Embarking on a troopship – destination unknown

Security meant that few men knew where they were going until they were on board ship.

Travelling by troopship was a common experience for most who served in the war. In general they were faster and safer than merchant shipping and the the U-boat threat was not as great – but for many it would have been an unnerving experience. For troopships there were strict orders to keep going whatever else might happen to the ships around them.

Life on board a troopship varied greatly between the different ships and the status of the passenger but it was generally not a pleasant experience. Jim Buchan wrote a long account of his experiences – this is just part of it:

It was Wednesday the 9th December 1942 and above us the grey imposing hulk of the Troopship T.S. Cameronia loomed menacingly as we struggled from the sides of the King George V dock in Glasgow up the gang planks laden down with our kit bags, full marching order equipment and our small arms.

As we stepped on to the deck we were greeted not by a naval crew piping us aboard but by a member of the Military Police who handed each one of us in turn a slip of cardboard with a number on it signifying which part of the ship we were allocated to. Ours said ‘Messdeck D.8’ and awkwardly we struggled down gangways and flights of stairs until we reached our allotted space.

The implications of D8 slowly dawned on us, each deck was given a letter starting at A which was the one with the life boats on it and extended the full length of the hull. Above this were the shorter decks with cabins, offices and wireless rooms and finally the bridge and the deck from which the funnel rose. The troops were accommodated on the decks lettered A to D, in messdecks, which were areas sectioned off on each deck, numbered in rotation from stem to stern.

Each messdeck held about 100 men, and each man had a space at a long table each table having about 12 men grouped round it. There was some space around the tables and here all our equipment, blankets and bedding were stored. Hammocks were the order of the day, and they were slung on brackets over the tables and around the walls (or should that be bulkheads).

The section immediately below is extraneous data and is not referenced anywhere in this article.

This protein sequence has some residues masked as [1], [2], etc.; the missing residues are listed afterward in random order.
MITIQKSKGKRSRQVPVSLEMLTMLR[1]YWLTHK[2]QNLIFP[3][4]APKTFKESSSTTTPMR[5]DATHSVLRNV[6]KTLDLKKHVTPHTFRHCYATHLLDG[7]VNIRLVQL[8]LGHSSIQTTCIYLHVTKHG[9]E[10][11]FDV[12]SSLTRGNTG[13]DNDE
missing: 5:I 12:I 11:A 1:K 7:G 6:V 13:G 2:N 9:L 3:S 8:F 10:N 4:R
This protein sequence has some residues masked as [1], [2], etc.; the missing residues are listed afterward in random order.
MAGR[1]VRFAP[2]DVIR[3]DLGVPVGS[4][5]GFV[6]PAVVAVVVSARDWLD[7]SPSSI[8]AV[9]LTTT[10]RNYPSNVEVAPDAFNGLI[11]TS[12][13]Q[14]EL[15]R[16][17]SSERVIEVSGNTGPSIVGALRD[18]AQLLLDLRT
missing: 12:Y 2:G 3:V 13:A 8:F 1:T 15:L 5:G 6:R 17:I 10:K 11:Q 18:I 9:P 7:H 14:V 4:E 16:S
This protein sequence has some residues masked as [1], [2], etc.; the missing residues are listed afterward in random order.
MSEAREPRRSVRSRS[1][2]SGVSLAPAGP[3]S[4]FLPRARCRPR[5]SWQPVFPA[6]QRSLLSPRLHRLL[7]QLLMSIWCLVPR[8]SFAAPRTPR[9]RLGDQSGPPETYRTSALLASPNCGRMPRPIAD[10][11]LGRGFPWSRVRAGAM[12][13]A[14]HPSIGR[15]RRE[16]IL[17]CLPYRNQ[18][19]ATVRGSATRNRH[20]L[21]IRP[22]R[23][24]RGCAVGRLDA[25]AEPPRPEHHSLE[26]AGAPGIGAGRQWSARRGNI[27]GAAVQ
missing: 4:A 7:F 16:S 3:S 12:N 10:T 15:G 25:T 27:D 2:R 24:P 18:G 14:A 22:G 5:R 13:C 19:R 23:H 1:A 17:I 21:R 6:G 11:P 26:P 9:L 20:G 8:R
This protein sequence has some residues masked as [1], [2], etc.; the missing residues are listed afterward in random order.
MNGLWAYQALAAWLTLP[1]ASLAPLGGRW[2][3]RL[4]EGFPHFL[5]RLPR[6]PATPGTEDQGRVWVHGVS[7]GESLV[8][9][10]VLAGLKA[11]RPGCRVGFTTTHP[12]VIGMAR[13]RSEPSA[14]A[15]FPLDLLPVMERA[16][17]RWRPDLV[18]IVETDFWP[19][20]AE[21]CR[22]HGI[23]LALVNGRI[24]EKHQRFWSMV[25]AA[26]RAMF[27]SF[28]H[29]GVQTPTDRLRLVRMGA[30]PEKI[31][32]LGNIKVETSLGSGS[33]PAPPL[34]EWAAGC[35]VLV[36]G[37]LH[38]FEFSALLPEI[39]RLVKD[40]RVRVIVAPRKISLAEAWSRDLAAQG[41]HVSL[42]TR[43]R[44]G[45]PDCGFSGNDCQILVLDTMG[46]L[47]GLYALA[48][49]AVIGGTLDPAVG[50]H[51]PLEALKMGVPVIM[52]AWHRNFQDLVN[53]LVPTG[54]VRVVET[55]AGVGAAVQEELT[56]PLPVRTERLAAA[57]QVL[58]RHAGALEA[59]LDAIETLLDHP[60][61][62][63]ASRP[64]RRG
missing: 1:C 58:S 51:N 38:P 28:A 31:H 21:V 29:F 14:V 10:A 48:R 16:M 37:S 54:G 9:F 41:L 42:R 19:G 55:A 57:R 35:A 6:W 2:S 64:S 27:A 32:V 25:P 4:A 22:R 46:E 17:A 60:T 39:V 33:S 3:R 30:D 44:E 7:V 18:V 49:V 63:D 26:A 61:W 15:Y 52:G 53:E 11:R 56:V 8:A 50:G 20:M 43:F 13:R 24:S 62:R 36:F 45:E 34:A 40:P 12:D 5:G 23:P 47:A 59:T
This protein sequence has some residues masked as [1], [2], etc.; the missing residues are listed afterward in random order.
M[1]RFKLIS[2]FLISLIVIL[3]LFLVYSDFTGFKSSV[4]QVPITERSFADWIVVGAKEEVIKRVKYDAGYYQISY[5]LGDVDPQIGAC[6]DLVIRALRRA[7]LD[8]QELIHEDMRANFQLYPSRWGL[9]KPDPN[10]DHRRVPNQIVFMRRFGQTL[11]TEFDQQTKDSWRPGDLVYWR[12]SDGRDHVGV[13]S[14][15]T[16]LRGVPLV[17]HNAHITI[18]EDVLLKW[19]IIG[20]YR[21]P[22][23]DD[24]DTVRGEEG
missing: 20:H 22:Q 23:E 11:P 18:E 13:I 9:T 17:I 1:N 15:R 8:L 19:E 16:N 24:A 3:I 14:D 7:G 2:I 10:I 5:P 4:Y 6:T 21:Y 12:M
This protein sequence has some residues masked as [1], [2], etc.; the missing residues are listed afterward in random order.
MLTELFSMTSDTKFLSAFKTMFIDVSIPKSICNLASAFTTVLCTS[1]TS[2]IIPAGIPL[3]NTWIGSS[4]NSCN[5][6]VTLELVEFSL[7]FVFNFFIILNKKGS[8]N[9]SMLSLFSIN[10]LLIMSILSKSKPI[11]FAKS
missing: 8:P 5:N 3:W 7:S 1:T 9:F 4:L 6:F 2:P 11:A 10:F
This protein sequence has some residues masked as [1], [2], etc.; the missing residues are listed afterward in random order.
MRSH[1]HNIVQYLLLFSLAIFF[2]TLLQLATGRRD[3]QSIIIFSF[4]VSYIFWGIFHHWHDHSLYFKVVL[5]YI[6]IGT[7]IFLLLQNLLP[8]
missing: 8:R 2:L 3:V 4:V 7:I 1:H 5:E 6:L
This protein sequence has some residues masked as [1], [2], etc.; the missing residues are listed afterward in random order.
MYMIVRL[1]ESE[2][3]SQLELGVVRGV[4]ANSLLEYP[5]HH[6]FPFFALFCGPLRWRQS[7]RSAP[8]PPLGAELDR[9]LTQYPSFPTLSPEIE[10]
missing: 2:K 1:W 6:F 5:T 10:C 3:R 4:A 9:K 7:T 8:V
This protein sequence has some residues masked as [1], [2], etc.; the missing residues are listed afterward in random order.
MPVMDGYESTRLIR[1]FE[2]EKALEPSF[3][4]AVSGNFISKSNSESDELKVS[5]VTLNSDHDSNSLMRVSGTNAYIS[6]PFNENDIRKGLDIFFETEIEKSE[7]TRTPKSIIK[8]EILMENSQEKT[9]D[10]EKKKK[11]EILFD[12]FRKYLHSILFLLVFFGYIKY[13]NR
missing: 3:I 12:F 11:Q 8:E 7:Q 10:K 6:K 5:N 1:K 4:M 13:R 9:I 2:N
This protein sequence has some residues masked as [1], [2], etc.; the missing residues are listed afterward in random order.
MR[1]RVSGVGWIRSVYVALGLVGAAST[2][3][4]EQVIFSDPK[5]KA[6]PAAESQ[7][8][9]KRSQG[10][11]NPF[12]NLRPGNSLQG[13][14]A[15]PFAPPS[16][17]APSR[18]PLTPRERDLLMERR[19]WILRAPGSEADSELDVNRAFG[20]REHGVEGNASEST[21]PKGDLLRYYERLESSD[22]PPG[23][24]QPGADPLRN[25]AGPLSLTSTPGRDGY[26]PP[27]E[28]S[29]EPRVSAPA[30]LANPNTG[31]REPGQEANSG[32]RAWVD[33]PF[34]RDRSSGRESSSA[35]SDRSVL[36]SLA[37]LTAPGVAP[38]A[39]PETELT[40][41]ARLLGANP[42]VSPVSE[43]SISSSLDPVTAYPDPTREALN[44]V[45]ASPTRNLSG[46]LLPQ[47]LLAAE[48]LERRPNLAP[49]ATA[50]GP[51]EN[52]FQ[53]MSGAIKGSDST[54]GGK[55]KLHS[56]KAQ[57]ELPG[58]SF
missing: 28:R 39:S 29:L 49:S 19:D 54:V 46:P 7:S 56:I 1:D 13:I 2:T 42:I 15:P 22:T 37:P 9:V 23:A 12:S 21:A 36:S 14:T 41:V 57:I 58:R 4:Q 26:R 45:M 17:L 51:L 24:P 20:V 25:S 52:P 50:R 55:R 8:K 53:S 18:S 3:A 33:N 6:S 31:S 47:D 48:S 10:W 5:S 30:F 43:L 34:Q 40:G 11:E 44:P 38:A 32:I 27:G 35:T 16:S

So this restricted space, four decks down on a converted liner, just above the water line and with only another messdeck – D9, between us and the propellers was to be the home for what we estimated would be about two weeks for the 254th Battery of the 64th Anti-Tank Regiment, Royal Artillery. bound for overseas service somewhere as yet unspecified.

Reveille was sounded at 6.30 and we rolled out of our hammocks, those of us who were still in them. Quite a few had been unable to get comfortable and had decided to sleep either on the mess table or on the benches or even on the deck. Breakfast would be at 7.30 so we had to get along to the ablutions wash, shave and get ourselves tidied up and gear stowed away ready for inspection by 8.30.

Another new experience, washing in salt water ! Fortunately we had been able to acquire some salt water soap the night before from the canteen but even so it was difficult. Drinking water was severely limited so cleaning of teeth was done using our mugs with drinking water in them, a little being saved to try and get a decent shave before washing off the soap and lather in salt water (cold). By now the ship was again at anchor only swaying slightly and when the mess orderlies came back with our breakfasts they had managed to have a look outside and were able to inform us that we were anchored off Greenock at what is known as ‘The Tail of the Bank’ which is the last point before the open sea.

Breakfast was surprisingly good, porridge followed by bacon and tinned tomatoes, doorstop slices of bread a spot of jam and lashings of tea so we were reasonably content as we had our first parade on deck and could view our surroundings. Many of us were familiar with them from pre-war trips down the Clyde on one of the many pleasure steamers so we knew the towns and hills we could see along the shore.

The river itself was almost covered in ships of all shapes and sizes from troopships like ours and some even bigger to battered looking cargo ships and puffing officiously about little tug boats ferrying people and instructions to the various vessels. In the distance moving slowly about we could see the sleek grey hulls of the Royal Navy destroyers which presumably would be our escorts when our convoy – P7 finally set sail but everywhere was dull, grey and damp, after all it was December and we weren’t off on a pleasure cruise

Read more of Jim Buchan’s story on BBC People’s War.

The Cameronia made unescorted transatlantic crossings even after the war started, until she was requisitioned as a troop ship by the British Admiralty in December 1940. In December of 1942, she was hit with an aerial torpedo, with the loss of 17 lives, but carried on to port for repairs. The ship woould later go on to become the largest troopship to take part in the Normandy Landings. After the end of WWII, the ship was laid up, but was broguthout of retirement and converted for use as an Australian emigration ship.

Details courtesy Pride of the Clyde.

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